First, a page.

Myths about teaching

December 21, 2013


Be kind, supportive, and respectful to teachers. They DO NOT do it for the money!

“Teachers are paid too much.” The average salary for new teachers in the U.S. is $35,672 for an average of 53 hours a week, and most spend a lot of money out of pocket for classroom supplies. It takes many teachers 10 years to repay their student loans. Many college students who would be great teachers cannot afford to work in the field.

“Teachers only work nine months of the year.” Other than working interim jobs to bring in additional income, here is how teachers spend their summer: two to four weeks continuing education, three weeks curriculum planning, and two to four weeks preparing for the upcoming school year. During the school year, they grade papers on the weekends/nights, spend hours after school preparing lessons, assisting students who need extra help, returning phone calls, attending mandatory meetings, and holding parent-teacher conferences.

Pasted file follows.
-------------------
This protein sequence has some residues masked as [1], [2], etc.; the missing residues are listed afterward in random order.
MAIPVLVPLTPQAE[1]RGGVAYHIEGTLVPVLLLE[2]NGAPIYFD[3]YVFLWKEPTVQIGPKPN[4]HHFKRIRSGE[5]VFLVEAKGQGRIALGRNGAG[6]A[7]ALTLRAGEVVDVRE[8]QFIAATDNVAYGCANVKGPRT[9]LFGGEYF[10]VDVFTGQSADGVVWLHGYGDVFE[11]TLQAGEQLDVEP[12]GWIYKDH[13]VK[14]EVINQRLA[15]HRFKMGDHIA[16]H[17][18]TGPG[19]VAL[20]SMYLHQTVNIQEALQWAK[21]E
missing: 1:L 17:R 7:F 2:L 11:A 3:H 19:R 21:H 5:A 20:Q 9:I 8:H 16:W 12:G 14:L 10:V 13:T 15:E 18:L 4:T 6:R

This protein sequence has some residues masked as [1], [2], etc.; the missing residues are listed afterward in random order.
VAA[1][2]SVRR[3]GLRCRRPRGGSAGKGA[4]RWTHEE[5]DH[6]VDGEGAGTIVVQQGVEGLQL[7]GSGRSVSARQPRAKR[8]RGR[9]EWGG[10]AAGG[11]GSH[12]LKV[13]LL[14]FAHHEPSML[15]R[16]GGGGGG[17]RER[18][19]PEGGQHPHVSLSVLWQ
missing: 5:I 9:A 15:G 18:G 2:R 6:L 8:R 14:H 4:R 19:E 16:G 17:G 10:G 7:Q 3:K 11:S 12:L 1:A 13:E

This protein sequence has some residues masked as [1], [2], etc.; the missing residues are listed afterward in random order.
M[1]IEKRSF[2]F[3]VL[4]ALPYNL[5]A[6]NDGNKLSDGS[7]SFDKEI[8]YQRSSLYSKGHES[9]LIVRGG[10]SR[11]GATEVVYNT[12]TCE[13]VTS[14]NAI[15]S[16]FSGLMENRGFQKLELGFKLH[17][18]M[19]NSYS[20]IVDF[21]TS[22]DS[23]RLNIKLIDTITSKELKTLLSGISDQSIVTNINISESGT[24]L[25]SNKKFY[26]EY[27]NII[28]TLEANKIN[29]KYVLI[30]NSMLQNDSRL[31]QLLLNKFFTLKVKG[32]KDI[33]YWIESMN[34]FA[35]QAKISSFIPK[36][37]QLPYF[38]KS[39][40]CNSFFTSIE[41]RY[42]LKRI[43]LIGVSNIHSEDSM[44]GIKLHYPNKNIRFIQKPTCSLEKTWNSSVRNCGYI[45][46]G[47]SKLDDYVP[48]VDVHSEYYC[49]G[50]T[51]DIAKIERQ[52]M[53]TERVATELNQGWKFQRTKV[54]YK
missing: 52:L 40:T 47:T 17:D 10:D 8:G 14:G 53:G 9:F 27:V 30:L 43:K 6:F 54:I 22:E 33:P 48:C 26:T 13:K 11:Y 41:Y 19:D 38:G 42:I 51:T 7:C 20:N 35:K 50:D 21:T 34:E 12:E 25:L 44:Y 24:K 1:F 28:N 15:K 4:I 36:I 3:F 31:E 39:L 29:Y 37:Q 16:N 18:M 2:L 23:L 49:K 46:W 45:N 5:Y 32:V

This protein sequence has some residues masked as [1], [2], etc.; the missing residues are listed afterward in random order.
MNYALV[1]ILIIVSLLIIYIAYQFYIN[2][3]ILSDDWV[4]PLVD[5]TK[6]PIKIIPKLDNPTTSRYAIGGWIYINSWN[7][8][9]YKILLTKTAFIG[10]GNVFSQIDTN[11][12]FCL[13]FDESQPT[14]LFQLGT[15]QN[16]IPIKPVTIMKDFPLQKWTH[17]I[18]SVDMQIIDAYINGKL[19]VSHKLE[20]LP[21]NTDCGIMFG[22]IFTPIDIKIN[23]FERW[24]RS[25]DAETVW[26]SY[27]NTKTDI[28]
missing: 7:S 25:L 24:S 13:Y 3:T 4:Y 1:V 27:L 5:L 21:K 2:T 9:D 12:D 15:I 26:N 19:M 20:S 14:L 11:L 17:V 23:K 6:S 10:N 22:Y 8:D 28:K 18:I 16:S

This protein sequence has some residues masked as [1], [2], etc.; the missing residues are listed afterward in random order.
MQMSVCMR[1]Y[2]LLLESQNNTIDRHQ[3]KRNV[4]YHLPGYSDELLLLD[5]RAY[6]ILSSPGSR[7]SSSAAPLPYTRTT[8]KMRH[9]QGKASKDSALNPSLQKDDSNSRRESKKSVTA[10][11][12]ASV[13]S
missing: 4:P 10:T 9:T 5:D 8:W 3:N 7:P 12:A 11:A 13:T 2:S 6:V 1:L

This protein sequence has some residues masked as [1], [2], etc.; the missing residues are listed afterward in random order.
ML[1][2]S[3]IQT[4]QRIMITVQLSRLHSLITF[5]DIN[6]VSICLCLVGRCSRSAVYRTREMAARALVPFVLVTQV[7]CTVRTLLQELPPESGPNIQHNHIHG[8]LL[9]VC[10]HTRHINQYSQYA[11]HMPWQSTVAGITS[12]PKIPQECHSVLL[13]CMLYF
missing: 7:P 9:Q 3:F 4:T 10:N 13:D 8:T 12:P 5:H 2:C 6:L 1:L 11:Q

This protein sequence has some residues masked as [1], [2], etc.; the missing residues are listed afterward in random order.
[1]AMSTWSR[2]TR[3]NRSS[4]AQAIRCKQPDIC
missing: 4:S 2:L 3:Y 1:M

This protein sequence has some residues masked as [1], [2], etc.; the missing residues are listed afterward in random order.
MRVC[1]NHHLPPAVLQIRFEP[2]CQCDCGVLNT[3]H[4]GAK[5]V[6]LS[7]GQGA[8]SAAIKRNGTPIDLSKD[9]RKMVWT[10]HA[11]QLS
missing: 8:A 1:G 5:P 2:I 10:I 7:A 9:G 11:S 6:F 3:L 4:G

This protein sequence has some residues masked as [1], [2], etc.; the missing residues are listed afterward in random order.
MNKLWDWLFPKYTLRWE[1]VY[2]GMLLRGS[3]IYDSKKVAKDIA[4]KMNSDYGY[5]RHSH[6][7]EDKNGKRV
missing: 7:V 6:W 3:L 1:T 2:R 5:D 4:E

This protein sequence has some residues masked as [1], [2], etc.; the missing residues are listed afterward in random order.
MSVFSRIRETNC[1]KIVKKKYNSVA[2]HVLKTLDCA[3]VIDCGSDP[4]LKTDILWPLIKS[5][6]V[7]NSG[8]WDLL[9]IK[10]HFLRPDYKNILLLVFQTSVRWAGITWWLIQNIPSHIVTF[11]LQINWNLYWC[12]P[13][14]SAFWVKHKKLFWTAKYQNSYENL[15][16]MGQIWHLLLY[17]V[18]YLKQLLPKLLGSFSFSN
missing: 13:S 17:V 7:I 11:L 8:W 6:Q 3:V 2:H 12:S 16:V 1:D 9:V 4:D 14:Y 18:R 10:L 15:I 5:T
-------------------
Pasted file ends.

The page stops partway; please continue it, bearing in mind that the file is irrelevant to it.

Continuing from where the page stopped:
“Teachers are solely responsible for teaching our children.” Teachers may be given the responsibility for teaching our children, but parents must also be highly engaged. Children who experience poverty (and all the problems that come with it) have enough trouble just surviving, much less succeeding in school.

If Americans were serious about education, then our discussion would not be focused on demonizing teachers and traditional public schools, but would be focused on mounting a new war on poverty and thus directly addressing the biggest education problem.

Susan Hagler, Jamestown